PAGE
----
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COASTAL EVOLUTION OF PACIFIC ISLANDS IN RESPONSE TO SEA LEVEL CHANGE DURING THE MID-HOLOCENE

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Title:COASTAL EVOLUTION OF PACIFIC ISLANDS IN RESPONSE TO SEA LEVEL CHANGE DURING THE MID-HOLOCENE
Authors:KANE, HAUNANI HIILANI
Contributors:Fletcher, Charles H. (advisor)
Geology and Geophysics (department)
Keywords:Marine geology
Climate change
Sedimentary geology
atoll
foraminifera
show 4 morePacific Islands
sea level rise
sedimentology
Stratigraphy
show less
Date Issued:2019
Publisher:University of Hawai'i at Manoa
Abstract:Understanding the timing and influence of past examples of sea level change is important for discerning coastal sediment dynamics, interpreting early human migration and guiding decision making related to future sea level rise (SLR). The mid-Holocene sea level highstand is now well documented across the equatorial Pacific, with peak sea level values ranging from 0.25-3.00 m above present mean sea level between 1,000-5,000 yr BP. Interpretations of the composition and age of buried island sediment and fossil reefs were used to characterize the response of high volcanic islands and low lying atolls to sea level change.
At eastern ʻUpolu, a volcanic high island in Sāmoa (Chapter 2) we find that a sea level fall of 0.3-1.0 m, approximately 1899–2103 cal yr BP (calendar years before present), triggered the burial of the fossil beach as the coastal plain expanded towards the sea. A millennium of coastal plain development was further required before post mid-Holocene drawdown in regional sea level produced coastal settings that were morphologically attractive for human settlement.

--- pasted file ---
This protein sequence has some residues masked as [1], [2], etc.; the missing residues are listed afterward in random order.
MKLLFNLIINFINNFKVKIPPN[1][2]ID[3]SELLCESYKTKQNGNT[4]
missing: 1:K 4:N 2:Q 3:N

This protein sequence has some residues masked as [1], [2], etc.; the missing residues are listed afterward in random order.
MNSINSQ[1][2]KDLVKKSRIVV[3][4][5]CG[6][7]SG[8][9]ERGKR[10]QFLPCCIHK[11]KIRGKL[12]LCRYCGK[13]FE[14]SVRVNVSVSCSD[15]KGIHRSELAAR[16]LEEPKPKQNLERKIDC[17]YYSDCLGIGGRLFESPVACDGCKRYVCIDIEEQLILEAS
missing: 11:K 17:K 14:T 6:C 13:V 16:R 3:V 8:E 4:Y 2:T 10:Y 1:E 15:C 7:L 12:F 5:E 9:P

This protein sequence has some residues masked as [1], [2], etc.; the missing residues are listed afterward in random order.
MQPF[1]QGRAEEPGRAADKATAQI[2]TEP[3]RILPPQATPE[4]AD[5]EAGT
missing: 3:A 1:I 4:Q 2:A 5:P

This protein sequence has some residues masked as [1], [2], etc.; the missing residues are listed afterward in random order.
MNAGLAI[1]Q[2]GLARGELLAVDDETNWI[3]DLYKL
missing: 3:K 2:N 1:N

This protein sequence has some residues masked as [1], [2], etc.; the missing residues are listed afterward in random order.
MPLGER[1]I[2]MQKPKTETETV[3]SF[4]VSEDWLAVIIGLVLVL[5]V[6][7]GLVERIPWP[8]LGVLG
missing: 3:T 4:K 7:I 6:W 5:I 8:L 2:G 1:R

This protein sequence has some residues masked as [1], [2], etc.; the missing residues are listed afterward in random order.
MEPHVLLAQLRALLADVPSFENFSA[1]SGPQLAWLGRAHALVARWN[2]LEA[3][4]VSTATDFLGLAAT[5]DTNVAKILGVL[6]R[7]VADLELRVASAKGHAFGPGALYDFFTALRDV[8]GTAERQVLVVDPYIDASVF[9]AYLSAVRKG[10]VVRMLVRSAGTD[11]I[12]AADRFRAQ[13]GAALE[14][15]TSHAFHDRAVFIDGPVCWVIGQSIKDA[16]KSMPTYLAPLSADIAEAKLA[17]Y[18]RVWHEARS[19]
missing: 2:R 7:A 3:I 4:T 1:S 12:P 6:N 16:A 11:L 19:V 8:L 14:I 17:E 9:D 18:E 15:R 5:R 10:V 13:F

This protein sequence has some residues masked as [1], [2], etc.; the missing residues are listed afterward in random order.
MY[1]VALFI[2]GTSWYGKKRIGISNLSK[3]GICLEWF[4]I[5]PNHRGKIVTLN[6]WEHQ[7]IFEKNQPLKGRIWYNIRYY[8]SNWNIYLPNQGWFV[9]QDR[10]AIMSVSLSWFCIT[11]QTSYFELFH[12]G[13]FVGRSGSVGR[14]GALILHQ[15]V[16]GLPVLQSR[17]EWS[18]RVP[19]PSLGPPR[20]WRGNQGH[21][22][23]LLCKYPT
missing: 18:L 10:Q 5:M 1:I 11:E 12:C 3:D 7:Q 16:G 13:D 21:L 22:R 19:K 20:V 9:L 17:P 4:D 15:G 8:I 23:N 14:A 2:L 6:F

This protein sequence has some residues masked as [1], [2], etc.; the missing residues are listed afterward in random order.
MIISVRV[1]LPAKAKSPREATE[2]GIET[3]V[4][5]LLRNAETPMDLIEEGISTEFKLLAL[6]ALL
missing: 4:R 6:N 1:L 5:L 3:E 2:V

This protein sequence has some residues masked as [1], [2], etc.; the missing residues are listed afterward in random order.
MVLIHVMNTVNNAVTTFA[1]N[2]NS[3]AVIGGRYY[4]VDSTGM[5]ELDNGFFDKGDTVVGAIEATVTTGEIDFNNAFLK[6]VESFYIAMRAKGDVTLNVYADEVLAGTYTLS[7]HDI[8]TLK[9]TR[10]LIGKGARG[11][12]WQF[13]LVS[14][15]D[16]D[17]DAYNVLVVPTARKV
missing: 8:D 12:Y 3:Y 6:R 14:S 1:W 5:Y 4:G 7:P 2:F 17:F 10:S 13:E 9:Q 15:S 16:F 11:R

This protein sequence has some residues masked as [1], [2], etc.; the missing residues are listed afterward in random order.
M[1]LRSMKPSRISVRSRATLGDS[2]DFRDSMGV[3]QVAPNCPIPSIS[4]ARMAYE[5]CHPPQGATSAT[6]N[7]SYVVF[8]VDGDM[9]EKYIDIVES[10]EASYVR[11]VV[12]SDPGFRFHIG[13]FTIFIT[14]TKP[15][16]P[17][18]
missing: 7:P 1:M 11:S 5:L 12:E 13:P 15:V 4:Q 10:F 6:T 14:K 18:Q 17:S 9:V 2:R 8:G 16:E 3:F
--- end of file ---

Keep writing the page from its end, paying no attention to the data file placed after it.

In Chapter 3, a 5,000 year record of ecosystem response to mid- to late- Holocene sea level change is interpreted from fossil-reef cores and island sediment at Majuro atoll. Emergence of a foraminifera dominant atoll reef-island required (1) the formation of a low porosity, limestone platform by reef-flat infilling and diagenesis, and (2) sea level regression and decreased hydrodynamic energy to activate a highly productive Calcarina foraminifer dominated reef-flat.
Chapter 4 couples the geologic record and future projections of SLR to derive place based sea level thresholds and time frames to anticipate rapid island evolution in response to future SLR within the Republic of the Marshall Islands. Under all sea level projections reef-islands will actively evolve within this century as SLR exceeds threshold values conducive with former island building. Impacts are further expedited due to loss of potable groundwater, accelerating SLR, and infrastructure damage. SLR threatens the cultural identify of atoll nations and as such will require adaptable planning methods, reflective of multidisciplinary research, and open minded, multi-world views.
Description:Ph.D. Thesis. Ph.D. Thesis. University of Hawaiʻi at Mānoa 2019
Pages/Duration:123 pages
URI:http://hdl.handle.net/10125/63187
Rights:All UHM dissertations and theses are protected by copyright. They may be viewed from this source for any purpose, but reproduction or distribution in any format is prohibited without written permission from the copyright owner.
Appears in Collections: Ph.D. - Geology and Geophysics


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